3) Re-enter the fray and confess and apologize for the error in your citation, affirmimg that it was actually the “Pope” who said/wrote it.
    4). Sit back and laugh into your coffee while they attempt to rationalize/justify/defend/interpret the abomination just because it was uttered by the “Pope”.

    It is amazing the number who will perform a mental 180 degree turn because of the sin of human respect. Occasionally, though, there are some who have the integrity to admit there is a problem and their eyes begin to open.

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      • I used to do it myself many years ago on the Freerepublic religion forum when previous Popes occasionally came out with relativist nonsense. Then I got ordained and thought I had better act a bit less frivolously!

        CMTV does represent an ideal forum for “big C” Catholics who would like to indulge in the “game”, not that I could possibly recommend or encourage anybody to engage in such acts of mental reservation – I am not a Jesuit after all. 😉

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      • That is such a sad site.
        I wonder how they are able to “rationalize” to themselves this ostrichness. It is a total joke.

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        • They rationalize it by, of their own authority, declaring those in other media outlets who draw attention to the contradictions and dangers of Francis’s improvisations as being in schism, their forums and outlets “sewers”, and of being “Halloween Catholics” who simply outwardly pretend to be Catholics.

          Of course, they never actually provide any real evidence as to why their position is the only valid one, other than to simply appeal to an authority that only they seem to believe they possess. Judging by the lack of activity in the comboxes of late, as well as Voris’s own admission that premium subscriptions have plummeted, it appears as if CMTV is well on the way to being irrelevant, having driven away the very audience it is intended to reach.

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    • It is amazing the number who will perform a mental 180 degree turn because of the sin of human respect

      Finally! Someone uses the exact term that I have been thinking of with regards this Papacy and those who ignores the truth about the “Francis effect”.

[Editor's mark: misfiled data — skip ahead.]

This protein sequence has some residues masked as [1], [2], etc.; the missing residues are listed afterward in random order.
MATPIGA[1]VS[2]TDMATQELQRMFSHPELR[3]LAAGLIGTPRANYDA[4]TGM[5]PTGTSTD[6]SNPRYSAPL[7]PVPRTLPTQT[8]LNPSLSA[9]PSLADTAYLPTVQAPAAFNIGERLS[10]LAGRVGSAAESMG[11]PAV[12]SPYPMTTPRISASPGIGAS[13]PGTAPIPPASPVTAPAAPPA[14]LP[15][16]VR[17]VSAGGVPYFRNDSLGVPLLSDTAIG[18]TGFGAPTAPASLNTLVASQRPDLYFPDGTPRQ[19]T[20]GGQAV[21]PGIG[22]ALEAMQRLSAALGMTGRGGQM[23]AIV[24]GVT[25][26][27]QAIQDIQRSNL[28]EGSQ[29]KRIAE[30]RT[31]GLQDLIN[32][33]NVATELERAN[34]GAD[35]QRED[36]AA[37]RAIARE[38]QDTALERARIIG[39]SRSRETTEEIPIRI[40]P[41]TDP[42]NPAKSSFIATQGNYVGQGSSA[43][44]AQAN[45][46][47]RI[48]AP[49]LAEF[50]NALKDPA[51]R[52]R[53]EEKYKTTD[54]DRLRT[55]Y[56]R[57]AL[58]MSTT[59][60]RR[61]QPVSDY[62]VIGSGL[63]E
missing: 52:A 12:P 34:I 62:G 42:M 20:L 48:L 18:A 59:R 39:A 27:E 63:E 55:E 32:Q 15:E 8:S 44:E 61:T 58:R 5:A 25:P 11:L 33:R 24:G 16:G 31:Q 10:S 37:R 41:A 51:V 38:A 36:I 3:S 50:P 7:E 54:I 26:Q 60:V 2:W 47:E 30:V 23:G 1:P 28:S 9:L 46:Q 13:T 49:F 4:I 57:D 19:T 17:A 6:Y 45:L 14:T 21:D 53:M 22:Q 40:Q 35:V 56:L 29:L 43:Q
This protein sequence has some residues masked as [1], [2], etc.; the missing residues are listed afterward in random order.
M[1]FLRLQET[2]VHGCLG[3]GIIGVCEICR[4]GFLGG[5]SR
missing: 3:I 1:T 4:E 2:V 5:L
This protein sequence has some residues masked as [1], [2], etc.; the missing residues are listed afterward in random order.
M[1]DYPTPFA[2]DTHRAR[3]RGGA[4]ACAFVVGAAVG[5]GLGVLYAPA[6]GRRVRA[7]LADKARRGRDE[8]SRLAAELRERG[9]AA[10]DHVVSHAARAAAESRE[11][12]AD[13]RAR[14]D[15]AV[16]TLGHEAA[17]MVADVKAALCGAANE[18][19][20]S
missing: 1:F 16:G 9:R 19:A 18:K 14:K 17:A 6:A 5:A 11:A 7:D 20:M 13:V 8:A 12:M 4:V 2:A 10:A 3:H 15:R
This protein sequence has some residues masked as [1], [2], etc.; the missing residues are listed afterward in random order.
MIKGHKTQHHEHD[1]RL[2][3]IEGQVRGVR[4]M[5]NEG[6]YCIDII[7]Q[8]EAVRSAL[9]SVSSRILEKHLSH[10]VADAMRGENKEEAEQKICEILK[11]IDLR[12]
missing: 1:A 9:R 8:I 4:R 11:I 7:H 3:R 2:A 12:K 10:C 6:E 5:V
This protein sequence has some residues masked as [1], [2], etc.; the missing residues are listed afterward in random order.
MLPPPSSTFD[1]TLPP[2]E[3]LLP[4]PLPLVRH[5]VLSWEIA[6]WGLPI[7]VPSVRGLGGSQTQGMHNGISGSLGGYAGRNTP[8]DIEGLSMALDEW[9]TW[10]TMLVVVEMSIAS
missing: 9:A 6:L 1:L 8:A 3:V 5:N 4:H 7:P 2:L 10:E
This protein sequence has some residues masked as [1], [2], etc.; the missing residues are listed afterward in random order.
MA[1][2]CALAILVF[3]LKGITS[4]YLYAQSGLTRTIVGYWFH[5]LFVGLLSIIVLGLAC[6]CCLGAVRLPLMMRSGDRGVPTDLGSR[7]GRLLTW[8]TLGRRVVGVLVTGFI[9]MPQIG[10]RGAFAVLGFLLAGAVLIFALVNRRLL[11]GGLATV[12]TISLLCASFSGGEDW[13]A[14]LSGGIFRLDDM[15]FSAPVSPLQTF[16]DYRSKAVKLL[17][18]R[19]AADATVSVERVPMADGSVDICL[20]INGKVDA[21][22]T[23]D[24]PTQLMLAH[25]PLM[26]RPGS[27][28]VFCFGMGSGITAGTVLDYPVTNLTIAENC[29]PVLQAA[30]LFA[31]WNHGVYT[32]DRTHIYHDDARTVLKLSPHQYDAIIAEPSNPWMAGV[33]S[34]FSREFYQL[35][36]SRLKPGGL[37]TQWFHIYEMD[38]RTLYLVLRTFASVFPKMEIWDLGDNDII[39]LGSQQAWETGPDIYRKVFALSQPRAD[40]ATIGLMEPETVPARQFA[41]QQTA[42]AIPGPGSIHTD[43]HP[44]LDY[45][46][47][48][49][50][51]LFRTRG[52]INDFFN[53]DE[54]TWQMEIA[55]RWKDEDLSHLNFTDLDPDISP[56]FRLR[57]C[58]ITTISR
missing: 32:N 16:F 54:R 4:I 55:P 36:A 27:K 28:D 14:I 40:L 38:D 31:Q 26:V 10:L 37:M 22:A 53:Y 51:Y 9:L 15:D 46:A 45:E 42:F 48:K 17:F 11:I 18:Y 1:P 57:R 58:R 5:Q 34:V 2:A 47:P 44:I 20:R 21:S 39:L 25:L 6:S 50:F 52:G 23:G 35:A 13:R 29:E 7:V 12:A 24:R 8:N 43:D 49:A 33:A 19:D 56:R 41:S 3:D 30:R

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    • We have done this in reverse, posted a MEME of something that Lefevere said, put Pope Francis said it on the bottom, and what Trads rip it to pieces. You should see the look on their faces when they find out it was a Lefevere quote and they were set up to expose their own Bias, rofl… good fun! 🙂

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  5. I agree that it is very hard to face the self-evident if it doesn’t suit your normal world view. However, I am not sure that the quiet coming from most bishops etc concerning Francis should be read as mental gridlock. My guess is that a growing number of them are well aware that something is wrong and they must know that a very high percentage of the faithful are confused and very unhappy.

    I don’t know what is to be done. Sites like this one are a good if they keep on the pressure and point out every deed or word coming from the Vatican that leads the Church closer to an informal accommodation with a shallow and decadent secular culture. But I don’t see the Vatican changing course as long as Francis believes he has mass support among the people (which he does, although it is arguably inversely related to the faithfulness of the individual Catholic) and is not opposed openly by priests and bishops. The problem is that priests and bishops have to listen to their flock and many still view Francis as either a good representative of the Church (he does have the gift of gesture) or think their non-Catholic friends and neighbors like him. The strong counter-cultural stance that JPII and Benedict were clearly intending for the Church had and has the deepest support of many believers that the Church needs badly. The faithful that have been fighting abortion and same sex marriage have clearly been abandoned by Francis.